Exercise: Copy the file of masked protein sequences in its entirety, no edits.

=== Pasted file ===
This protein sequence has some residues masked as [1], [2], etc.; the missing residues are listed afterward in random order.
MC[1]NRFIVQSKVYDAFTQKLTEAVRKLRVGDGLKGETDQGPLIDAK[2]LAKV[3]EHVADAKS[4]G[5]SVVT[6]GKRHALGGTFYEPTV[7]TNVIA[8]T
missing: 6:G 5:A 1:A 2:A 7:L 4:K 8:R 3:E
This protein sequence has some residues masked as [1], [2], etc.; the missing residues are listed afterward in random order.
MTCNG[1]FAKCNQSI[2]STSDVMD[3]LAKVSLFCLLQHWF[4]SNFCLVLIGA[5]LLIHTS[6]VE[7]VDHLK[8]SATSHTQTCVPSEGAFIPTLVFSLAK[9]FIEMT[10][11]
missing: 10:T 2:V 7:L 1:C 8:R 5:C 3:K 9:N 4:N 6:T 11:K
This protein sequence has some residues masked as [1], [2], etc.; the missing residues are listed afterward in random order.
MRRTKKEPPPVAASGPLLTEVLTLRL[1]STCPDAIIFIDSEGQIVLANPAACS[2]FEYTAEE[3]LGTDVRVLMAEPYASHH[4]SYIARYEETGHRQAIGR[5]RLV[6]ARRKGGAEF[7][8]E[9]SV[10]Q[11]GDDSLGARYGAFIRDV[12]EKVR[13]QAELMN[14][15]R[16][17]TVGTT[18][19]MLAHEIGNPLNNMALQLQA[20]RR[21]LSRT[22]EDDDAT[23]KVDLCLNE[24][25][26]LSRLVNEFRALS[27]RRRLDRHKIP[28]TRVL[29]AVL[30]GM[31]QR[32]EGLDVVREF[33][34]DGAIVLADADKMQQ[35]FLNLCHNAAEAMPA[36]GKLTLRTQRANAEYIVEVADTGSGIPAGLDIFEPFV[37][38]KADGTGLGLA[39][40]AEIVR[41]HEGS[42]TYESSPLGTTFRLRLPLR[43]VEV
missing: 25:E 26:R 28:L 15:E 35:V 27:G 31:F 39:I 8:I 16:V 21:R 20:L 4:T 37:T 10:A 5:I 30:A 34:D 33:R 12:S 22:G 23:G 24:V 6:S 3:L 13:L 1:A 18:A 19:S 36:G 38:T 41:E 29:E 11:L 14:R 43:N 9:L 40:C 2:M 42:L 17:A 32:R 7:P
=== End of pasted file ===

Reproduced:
This protein sequence has some residues masked as [1], [2], etc.; the missing residues are listed afterward in random order.
MC[1]NRFIVQSKVYDAFTQKLTEAVRKLRVGDGLKGETDQGPLIDAK[2]LAKV[3]EHVADAKS[4]G[5]SVVT[6]GKRHALGGTFYEPTV[7]TNVIA[8]T
missing: 6:G 5:A 1:A 2:A 7:L 4:K 8:R 3:E
This protein sequence has some residues masked as [1], [2], etc.; the missing residues are listed afterward in random order.
MTCNG[1]FAKCNQSI[2]STSDVMD[3]LAKVSLFCLLQHWF[4]SNFCLVLIGA[5]LLIHTS[6]VE[7]VDHLK[8]SATSHTQTCVPSEGAFIPTLVFSLAK[9]FIEMT[10][11]
missing: 10:T 2:V 7:L 1:C 8:R 5:C 3:K 9:N 4:N 6:T 11:K
This protein sequence has some residues masked as [1], [2], etc.; the missing residues are listed afterward in random order.
MRRTKKEPPPVAASGPLLTEVLTLRL[1]STCPDAIIFIDSEGQIVLANPAACS[2]FEYTAEE[3]LGTDVRVLMAEPYASHH[4]SYIARYEETGHRQAIGR[5]RLV[6]ARRKGGAEF[7][8]E[9]SV[10]Q[11]GDDSLGARYGAFIRDV[12]EKVR[13]QAELMN[14][15]R[16][17]TVGTT[18][19]MLAHEIGNPLNNMALQLQA[20]RR[21]LSRT[22]EDDDAT[23]KVDLCLNE[24][25][26]LSRLVNEFRALS[27]RRRLDRHKIP[28]TRVL[29]AVL[30]GM[31]QR[32]EGLDVVREF[33][34]DGAIVLADADKMQQ[35]FLNLCHNAAEAMPA[36]GKLTLRTQRANAEYIVEVADTGSGIPAGLDIFEPFV[37][38]KADGTGLGLA[39][40]AEIVR[41]HEGS[42]TYESSPLGTTFRLRLPLR[43]VEV
missing: 25:E 26:R 28:L 15:E 35:V 27:G 31:F 39:I 8:I 16:V 21:R 20:L 4:T 37:T 10:A 5:I 30:A 34:D 33:R 12:S 22:G 23:G 24:V 6:S 3:L 13:L 1:A 18:A 19:S 36:G 38:T 41:E 29:E 11:L 14:R 43:N 9:L 40:C 2:M 42:L 17:A 32:R 7:P